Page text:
KM: I haven’t seen enough shows to speak well on this, but it seems like a good idea instinctively that you would pick a form that has a tendency to become violent and place it along with what isn’t violent.. The dissonance between these two things as they are played with on stage could yield something of interest.

DBG: Alright. Well what do you think is some of the best advice to give to writers who want to write about acts of violence?

KM: I would say don’t be enthralled with the act of violence. See it for what it is, which is one more accident or tragedy that is happening. Don’t fall victim to whatever the media is saying about it. This is particularly true about bombings and acts of terror. Of course they are awful things, but they have been turned into bigger things in our minds because of the repetition of things by the media. I think recently, in regards to the reaction of New Yorkers to the bombings that happened in Chelsea, this is a great example of how people can see something, feel bad about it, but also shrug it off and say, “This is one more kind of violent attack that happened in a huge city, but the city is not going to stand still, the city is not going to go on a crazy witch hunt.” I think something similar should apply to the attitude of the novelist.

DBG: So my last question for you involves the thirty-ninth annual lit festival at Old Dominion University. The writers coming will be critiquing politics through their art, and so what are some of your critiques on United States politics as someone that comes from a foreign country?

KM: I think it’s evident as an outsider that it’s too personality driven. The American presidential election imposes too much on individuals. In a parliamentary system like the one in Britain and in India, you vote for a party, and campaigning is restricted until a couple of weeks before the election. So:
a.) it’s not the same kind of spectacle, and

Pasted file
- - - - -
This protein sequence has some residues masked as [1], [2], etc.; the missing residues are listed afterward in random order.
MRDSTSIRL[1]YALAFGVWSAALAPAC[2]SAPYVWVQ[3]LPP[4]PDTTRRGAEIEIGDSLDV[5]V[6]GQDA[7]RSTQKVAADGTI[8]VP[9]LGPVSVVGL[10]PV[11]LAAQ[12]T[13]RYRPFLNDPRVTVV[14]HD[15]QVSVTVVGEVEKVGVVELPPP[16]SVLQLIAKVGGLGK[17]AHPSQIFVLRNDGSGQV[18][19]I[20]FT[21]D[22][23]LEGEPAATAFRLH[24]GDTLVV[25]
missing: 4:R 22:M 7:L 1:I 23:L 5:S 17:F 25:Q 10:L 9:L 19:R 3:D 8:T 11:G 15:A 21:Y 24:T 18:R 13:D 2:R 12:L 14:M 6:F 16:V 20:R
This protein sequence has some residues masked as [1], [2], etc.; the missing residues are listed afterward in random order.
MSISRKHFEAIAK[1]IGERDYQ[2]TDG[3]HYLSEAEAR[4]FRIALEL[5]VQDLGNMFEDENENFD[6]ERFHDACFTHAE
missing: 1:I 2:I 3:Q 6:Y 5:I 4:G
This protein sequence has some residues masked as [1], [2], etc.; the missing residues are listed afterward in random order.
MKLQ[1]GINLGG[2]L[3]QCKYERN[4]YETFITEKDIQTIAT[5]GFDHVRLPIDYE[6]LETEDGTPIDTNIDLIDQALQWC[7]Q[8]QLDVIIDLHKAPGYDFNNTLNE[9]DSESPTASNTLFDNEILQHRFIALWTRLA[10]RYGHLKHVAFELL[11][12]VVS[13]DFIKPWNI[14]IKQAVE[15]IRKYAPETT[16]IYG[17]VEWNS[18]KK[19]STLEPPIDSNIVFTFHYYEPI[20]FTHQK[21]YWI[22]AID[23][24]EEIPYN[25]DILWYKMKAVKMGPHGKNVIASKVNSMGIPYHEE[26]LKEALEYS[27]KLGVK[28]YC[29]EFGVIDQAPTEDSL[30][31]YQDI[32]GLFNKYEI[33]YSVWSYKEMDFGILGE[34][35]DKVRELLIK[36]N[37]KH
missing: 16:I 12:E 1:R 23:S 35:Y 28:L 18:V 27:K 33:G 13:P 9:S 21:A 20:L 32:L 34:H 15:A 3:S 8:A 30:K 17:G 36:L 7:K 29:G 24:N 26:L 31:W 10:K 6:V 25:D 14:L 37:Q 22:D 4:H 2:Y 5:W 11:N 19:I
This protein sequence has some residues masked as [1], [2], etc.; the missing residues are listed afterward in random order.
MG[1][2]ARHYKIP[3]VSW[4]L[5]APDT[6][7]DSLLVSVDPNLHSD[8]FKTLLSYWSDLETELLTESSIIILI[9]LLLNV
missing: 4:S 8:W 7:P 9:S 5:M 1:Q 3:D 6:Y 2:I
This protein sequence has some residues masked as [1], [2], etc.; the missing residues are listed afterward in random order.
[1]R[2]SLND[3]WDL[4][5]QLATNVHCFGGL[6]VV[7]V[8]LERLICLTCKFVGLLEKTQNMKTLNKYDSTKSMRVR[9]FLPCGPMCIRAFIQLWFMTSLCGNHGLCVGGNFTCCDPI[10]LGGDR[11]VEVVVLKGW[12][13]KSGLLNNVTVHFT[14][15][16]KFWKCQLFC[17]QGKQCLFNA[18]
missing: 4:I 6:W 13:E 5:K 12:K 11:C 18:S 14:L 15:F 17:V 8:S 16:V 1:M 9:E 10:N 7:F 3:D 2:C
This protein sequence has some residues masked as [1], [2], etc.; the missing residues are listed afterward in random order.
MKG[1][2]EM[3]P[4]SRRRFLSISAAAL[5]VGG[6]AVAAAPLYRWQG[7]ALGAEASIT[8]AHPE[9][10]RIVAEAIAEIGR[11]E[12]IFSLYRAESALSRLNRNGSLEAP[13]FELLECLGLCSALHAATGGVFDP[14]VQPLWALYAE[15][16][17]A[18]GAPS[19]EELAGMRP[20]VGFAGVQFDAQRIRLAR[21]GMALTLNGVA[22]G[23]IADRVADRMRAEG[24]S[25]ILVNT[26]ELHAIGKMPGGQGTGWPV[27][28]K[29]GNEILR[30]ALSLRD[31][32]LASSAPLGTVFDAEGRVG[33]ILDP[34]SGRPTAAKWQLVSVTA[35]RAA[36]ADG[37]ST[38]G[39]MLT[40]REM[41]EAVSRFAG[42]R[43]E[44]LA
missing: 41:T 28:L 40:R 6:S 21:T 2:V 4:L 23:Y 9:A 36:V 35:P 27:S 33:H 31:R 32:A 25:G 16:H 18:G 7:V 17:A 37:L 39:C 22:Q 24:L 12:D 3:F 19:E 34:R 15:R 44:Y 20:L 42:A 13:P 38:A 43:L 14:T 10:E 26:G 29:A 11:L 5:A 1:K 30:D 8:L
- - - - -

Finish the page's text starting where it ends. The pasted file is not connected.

b.) it’s not a reality show when you have two participants who have to control every aspects of themselves as if they are part of some popularity contest in school. I find this very disturbing for a country that is so important. It’s odd that we sometimes vote for people based on whether or not we like the energy they are putting forth, or whether or not we like Hillary’s smile or not. It’s absurd.

DBG: According to Trump, Hillary’s smile is one of many reasons not to vote for her. (Shares laugh).

KM: Yeah! Exactly and that is such a bad reason for people not to vote for her. Who cares? I mean, I don’t care if she smiles. If she becomes president of this country she should be able to be herself whenever she wants.

DBG: Okay. So when you look at American literature, though, as it addresses politics, what is your critique?

KM: I think it’s shocking how apolitical it is. I can’t think of any huge literary novels, or at least any good ones, in the past twenty years that have been about politics on a national scale. It seems so odd. Especially considering the division in the country between red and blue. I don’t understand why a novelist would not want to get their hands dirty in politics, especially since this country is so obsessed with politics. So in saying all this, I think there should be a lot more political writing.



Dexter Benjamin Gore is a native to Aynor, South Carolina, but has spent the past two years working on his MFA in Creative Writing at Old Dominion University in Norfolk, Virginia. His work has been published in Deep South Magazine, Inklette, Lavender Bluegrass: LGBT Writers on the South, The Dead Mule School of Southern Literature, Archarios, and Tempo. When he’s not reading or writing, he plays League of Legends and Dark Souls with his partner under the screen name TheRavenMocker.